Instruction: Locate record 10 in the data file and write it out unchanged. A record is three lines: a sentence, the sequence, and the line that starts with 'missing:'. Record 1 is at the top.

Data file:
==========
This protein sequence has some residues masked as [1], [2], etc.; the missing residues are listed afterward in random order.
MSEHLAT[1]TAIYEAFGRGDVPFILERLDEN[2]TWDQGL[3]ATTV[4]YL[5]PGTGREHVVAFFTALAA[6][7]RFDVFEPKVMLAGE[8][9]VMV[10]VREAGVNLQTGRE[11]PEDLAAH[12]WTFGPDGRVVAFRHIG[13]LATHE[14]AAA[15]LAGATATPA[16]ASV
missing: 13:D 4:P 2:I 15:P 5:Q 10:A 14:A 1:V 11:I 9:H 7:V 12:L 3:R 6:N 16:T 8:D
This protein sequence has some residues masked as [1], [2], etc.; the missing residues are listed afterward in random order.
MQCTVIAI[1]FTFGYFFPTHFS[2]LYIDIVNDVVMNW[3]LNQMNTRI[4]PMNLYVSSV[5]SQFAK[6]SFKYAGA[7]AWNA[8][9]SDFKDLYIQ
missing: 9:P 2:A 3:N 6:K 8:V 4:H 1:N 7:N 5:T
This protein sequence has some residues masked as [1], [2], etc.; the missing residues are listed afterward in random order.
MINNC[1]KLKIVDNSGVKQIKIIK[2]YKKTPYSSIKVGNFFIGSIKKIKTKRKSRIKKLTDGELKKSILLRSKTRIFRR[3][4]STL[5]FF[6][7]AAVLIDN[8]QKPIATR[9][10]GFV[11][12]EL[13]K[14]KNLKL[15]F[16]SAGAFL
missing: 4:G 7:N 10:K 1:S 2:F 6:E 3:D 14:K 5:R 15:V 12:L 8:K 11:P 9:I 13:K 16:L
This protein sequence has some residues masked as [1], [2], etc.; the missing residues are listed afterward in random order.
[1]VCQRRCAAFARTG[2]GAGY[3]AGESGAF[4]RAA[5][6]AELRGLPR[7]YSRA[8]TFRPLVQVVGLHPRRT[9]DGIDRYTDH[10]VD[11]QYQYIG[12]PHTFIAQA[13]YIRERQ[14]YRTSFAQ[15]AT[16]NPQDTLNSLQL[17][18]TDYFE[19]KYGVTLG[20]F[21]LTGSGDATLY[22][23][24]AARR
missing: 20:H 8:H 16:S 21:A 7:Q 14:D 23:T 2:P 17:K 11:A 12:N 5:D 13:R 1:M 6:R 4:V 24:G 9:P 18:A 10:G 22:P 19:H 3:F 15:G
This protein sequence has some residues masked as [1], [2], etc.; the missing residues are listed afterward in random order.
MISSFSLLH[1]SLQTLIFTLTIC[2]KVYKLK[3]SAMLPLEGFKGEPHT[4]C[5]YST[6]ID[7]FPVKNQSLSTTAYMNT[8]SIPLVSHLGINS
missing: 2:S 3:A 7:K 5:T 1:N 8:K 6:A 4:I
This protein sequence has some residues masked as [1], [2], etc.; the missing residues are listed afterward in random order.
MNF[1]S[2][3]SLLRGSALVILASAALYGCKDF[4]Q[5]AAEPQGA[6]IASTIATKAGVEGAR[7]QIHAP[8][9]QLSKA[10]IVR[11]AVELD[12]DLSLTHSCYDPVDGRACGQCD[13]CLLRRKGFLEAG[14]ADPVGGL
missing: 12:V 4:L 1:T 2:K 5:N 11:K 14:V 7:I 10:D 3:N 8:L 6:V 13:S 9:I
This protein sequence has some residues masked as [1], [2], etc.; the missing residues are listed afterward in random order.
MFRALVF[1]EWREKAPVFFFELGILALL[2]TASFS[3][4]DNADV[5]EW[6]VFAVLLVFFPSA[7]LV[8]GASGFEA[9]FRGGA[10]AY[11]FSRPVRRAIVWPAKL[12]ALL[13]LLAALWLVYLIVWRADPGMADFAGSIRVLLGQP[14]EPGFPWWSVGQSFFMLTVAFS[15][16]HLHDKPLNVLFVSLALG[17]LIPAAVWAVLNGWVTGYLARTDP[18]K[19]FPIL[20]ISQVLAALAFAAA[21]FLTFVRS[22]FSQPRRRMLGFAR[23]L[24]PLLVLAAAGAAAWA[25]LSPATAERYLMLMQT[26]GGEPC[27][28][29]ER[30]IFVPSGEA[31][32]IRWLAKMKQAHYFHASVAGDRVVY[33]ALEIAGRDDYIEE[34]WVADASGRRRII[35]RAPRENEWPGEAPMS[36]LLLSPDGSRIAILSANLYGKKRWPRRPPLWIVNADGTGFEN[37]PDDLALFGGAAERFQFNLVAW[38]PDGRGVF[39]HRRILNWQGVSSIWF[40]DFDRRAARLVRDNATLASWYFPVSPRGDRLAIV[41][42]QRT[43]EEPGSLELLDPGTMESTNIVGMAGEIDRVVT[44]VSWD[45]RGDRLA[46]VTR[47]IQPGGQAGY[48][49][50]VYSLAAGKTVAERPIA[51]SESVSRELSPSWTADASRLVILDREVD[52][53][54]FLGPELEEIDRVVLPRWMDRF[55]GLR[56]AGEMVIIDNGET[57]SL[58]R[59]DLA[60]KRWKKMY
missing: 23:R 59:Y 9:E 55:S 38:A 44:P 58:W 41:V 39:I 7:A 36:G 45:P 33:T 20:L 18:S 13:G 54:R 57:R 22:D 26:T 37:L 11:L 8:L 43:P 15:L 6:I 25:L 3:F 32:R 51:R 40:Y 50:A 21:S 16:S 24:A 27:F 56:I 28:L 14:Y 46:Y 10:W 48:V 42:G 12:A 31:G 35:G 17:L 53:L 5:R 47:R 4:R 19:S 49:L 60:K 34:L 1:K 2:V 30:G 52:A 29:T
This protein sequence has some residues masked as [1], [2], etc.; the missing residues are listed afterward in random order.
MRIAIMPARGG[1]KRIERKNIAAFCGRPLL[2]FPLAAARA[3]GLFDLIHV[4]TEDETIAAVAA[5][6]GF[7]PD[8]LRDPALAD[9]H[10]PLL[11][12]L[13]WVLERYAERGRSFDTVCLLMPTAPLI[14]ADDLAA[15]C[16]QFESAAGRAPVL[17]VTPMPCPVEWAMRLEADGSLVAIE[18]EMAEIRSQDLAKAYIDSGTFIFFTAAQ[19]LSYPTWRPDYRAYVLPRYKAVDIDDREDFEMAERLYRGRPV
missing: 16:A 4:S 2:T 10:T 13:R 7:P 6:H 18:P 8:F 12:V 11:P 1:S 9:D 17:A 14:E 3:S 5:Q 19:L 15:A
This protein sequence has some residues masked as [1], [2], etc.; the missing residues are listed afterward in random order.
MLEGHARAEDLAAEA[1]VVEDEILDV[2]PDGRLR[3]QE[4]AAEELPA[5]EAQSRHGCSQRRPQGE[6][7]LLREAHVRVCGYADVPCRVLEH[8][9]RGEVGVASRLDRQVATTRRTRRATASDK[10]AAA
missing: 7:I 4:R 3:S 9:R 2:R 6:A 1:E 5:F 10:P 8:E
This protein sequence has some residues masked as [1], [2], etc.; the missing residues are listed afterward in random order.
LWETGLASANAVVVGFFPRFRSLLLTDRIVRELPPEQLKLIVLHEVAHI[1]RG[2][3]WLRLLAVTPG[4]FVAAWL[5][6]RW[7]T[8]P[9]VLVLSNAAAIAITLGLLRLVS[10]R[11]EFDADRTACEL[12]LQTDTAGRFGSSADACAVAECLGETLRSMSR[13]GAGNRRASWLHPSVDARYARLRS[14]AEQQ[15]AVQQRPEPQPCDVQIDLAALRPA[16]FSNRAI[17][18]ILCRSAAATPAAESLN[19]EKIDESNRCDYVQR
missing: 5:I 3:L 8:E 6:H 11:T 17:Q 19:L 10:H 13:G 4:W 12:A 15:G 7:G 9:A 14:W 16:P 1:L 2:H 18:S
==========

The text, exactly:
This protein sequence has some residues masked as [1], [2], etc.; the missing residues are listed afterward in random order.
LWETGLASANAVVVGFFPRFRSLLLTDRIVRELPPEQLKLIVLHEVAHI[1]RG[2][3]WLRLLAVTPG[4]FVAAWL[5][6]RW[7]T[8]P[9]VLVLSNAAAIAITLGLLRLVS[10]R[11]EFDADRTACEL[12]LQTDTAGRFGSSADACAVAECLGETLRSMSR[13]GAGNRRASWLHPSVDARYARLRS[14]AEQQ[15]AVQQRPEPQPCDVQIDLAALRPA[16]FSNRAI[17][18]ILCRSAAATPAAESLN[19]EKIDESNRCDYVQR
missing: 5:I 3:L 8:E 6:H 11:T 17:Q 19:L 10:H 13:G 4:W 12:A 15:G 7:G 9:A 14:W 16:P 1:L 2:H 18:S